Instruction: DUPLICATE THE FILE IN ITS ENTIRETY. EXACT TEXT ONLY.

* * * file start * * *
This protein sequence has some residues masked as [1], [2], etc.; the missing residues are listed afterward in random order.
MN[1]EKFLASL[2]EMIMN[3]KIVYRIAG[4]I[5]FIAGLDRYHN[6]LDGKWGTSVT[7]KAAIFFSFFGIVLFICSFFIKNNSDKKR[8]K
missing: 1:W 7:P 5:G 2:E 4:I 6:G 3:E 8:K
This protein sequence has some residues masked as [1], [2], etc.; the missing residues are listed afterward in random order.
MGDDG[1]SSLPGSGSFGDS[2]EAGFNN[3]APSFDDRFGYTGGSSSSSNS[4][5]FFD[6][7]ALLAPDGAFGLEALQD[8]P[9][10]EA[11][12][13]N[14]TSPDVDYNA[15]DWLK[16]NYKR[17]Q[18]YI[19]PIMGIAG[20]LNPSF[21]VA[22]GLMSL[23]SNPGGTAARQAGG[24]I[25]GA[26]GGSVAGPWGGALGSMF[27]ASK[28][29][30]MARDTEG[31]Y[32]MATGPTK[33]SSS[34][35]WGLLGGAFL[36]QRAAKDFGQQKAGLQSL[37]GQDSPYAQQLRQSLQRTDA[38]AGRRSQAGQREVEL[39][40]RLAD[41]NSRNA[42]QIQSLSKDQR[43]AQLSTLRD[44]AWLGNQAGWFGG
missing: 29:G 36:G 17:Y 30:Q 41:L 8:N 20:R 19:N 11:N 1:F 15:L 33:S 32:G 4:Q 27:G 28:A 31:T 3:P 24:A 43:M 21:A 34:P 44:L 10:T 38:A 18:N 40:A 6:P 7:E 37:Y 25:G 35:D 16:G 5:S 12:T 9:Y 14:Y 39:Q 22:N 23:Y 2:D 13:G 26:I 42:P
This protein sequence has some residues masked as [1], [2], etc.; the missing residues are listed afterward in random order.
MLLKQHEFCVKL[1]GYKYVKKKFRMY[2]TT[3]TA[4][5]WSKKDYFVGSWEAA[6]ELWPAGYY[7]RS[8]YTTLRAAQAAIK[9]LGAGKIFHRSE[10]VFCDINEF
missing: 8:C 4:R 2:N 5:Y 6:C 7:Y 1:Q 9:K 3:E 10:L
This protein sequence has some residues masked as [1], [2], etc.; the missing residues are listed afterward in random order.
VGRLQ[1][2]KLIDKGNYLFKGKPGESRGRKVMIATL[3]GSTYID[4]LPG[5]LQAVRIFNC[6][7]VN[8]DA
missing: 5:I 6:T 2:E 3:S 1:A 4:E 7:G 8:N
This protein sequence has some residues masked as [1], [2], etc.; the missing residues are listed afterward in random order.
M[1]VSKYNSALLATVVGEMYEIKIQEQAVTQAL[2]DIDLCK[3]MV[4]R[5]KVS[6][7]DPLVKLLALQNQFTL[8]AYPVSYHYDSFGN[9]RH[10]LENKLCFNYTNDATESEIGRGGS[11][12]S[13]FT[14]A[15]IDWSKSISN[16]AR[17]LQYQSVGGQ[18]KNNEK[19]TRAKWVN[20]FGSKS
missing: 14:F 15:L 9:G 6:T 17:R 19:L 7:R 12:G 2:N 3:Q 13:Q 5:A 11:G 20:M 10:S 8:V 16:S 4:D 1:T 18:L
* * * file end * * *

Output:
This protein sequence has some residues masked as [1], [2], etc.; the missing residues are listed afterward in random order.
MN[1]EKFLASL[2]EMIMN[3]KIVYRIAG[4]I[5]FIAGLDRYHN[6]LDGKWGTSVT[7]KAAIFFSFFGIVLFICSFFIKNNSDKKR[8]K
missing: 1:W 7:P 5:G 2:E 4:I 6:G 3:E 8:K
This protein sequence has some residues masked as [1], [2], etc.; the missing residues are listed afterward in random order.
MGDDG[1]SSLPGSGSFGDS[2]EAGFNN[3]APSFDDRFGYTGGSSSSSNS[4][5]FFD[6][7]ALLAPDGAFGLEALQD[8]P[9][10]EA[11][12][13]N[14]TSPDVDYNA[15]DWLK[16]NYKR[17]Q[18]YI[19]PIMGIAG[20]LNPSF[21]VA[22]GLMSL[23]SNPGGTAARQAGG[24]I[25]GA[26]GGSVAGPWGGALGSMF[27]ASK[28][29][30]MARDTEG[31]Y[32]MATGPTK[33]SSS[34][35]WGLLGGAFL[36]QRAAKDFGQQKAGLQSL[37]GQDSPYAQQLRQSLQRTDA[38]AGRRSQAGQREVEL[39][40]RLAD[41]NSRNA[42]QIQSLSKDQR[43]AQLSTLRD[44]AWLGNQAGWFGG
missing: 29:G 36:G 17:Y 30:Q 41:L 8:N 20:R 19:N 11:N 1:F 15:L 33:S 32:G 4:Q 27:G 28:A 31:T 3:P 24:A 43:M 21:A 34:P 44:L 10:T 38:A 18:N 40:A 6:P 7:E 37:Y 25:G 35:D 16:G 5:S 12:T 9:Y 14:Y 39:Q 22:N 23:Y 2:D 13:G 26:I 42:P
This protein sequence has some residues masked as [1], [2], etc.; the missing residues are listed afterward in random order.
MLLKQHEFCVKL[1]GYKYVKKKFRMY[2]TT[3]TA[4][5]WSKKDYFVGSWEAA[6]ELWPAGYY[7]RS[8]YTTLRAAQAAIK[9]LGAGKIFHRSE[10]VFCDINEF
missing: 8:C 4:R 2:N 5:Y 6:C 7:Y 1:Q 9:K 3:E 10:L
This protein sequence has some residues masked as [1], [2], etc.; the missing residues are listed afterward in random order.
VGRLQ[1][2]KLIDKGNYLFKGKPGESRGRKVMIATL[3]GSTYID[4]LPG[5]LQAVRIFNC[6][7]VN[8]DA
missing: 5:I 6:T 2:E 3:S 1:A 4:E 7:G 8:N
This protein sequence has some residues masked as [1], [2], etc.; the missing residues are listed afterward in random order.
M[1]VSKYNSALLATVVGEMYEIKIQEQAVTQAL[2]DIDLCK[3]MV[4]R[5]KVS[6][7]DPLVKLLALQNQFTL[8]AYPVSYHYDSFGN[9]RH[10]LENKLCFNYTNDATESEIGRGGS[11][12]S[13]FT[14]A[15]IDWSKSISN[16]AR[17]LQYQSVGGQ[18]KNNEK[19]TRAKWVN[20]FGSKS
missing: 14:F 15:L 9:G 6:T 17:R 19:L 7:R 12:G 2:N 3:Q 13:Q 5:A 11:G 20:M 10:S 8:V 16:S 4:D 1:T 18:L